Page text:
The scale of ambition rippling through British watch brand Bremont is palpable when you visit its glossy new HQ in the Oxfordshire countryside. VIP clients bustle about, dropping by for tours of the premises, watchmaking workshops and peeks at the latest watches. Harrison Ford came by recently, as did Tom Hardy; the other Tom (Cruise) is expected.
Away from such spectacle, technology of a less glamorous nature, but no less state-of-the-art, gives the clearest indication of Bremont’s trajectory. In a huge workshop, advanced new CNC machines run 24 hours a day, capable of grinding out complex watch components to the kinds of microscopic tolerances that the Swiss take as read, but that are unheard of in UK manufacturing.
All of this is being funnelled into something called the ENG300: a watch movement substantially manufactured, for the first time, by Bremont itself. Designed by a team of crack horological engineers in Switzerland and packing in high-spec functionality such as a patented silicon escapement and extended 65-hour power reserve, the movement – or at least the IP behind it – has been acquired by Bremont to manufacture, customise and improve as it sees fit. The company now plans to crank out thousands of ENG300 movements a year.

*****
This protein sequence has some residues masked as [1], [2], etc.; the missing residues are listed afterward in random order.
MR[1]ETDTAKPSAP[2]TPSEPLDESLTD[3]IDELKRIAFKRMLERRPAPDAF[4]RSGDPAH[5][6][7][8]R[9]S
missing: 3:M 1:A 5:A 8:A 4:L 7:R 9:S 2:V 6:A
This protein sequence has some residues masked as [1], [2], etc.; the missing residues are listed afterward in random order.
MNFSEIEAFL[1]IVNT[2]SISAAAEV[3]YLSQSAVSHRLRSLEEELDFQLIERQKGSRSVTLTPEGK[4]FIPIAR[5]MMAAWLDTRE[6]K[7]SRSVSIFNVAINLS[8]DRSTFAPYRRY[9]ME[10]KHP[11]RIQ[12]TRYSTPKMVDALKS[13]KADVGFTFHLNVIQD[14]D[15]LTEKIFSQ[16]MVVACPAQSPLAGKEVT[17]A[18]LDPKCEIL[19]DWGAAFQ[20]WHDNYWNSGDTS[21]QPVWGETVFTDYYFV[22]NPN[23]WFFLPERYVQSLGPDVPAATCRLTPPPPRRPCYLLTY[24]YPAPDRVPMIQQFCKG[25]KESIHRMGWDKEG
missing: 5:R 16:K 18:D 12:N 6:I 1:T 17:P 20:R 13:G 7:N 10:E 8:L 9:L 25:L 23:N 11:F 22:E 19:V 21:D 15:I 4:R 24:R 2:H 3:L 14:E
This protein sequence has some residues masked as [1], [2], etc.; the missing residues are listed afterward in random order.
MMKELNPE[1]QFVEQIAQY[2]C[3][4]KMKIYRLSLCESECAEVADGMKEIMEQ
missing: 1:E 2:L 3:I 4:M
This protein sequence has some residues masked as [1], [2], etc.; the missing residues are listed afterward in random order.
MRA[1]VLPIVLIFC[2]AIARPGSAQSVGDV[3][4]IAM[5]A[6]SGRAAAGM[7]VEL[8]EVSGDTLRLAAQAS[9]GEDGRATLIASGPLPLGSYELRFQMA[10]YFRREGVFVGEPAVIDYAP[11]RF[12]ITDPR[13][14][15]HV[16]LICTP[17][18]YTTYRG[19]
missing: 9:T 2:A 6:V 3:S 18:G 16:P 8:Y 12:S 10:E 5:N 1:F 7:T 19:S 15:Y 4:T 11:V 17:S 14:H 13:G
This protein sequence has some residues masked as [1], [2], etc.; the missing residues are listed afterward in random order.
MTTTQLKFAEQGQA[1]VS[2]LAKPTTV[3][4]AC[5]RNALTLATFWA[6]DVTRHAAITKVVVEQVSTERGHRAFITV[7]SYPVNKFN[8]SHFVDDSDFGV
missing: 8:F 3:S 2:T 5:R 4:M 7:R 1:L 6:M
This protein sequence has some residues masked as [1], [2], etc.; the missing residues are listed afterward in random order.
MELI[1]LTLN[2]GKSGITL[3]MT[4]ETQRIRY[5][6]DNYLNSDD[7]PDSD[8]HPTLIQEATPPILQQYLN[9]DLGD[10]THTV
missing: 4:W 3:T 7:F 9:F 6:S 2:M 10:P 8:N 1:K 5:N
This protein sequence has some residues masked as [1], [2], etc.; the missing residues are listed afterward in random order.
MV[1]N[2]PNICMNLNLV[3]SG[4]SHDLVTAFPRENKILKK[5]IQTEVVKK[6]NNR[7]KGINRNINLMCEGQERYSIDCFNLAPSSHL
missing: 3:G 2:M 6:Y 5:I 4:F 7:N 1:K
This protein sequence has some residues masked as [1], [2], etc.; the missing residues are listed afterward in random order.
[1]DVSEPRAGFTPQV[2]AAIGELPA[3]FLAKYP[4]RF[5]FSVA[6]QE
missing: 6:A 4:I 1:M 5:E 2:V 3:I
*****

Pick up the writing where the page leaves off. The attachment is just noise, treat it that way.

‘When we started Bremont, manufacturing in the UK was always an aim,’ says Nick English, who founded Bremont with his brother Giles in 2002. ‘It was about wanting to play a part in the reinvigoration of watchmaking on British shores.’
The ENG300’s arrival caused a splash when it debuted in October in a watch designed to exalt the symbolic home of British horological prestige, the Royal Observatory at Greenwich. The watch, inevitably, is called the Longitude.
‘We want to celebrate the importance of Britain’s watchmaking history, as do they, and they liked the idea of this movement and what we’re doing here,’ says Giles English.
As with previous Bremont limited editions, the Longitude has a piece of historical matter built into it: a ring of brass taken from the meridian line established at Greenwich by the first Astronomer Royal, John Flamsteed. On the dial, a circular red power-reserve indicator, which drains to white as the watch’s power runs down, is inspired by the famous Time Ball that sits atop Flamsteed House, the Observatory’s main building. It’s being made to an ultra-luxurious finish, something reflected in the prices: £14,995 for stainless steel (150 models), £20,995 for white gold and £21,995 for rose gold (75 of each).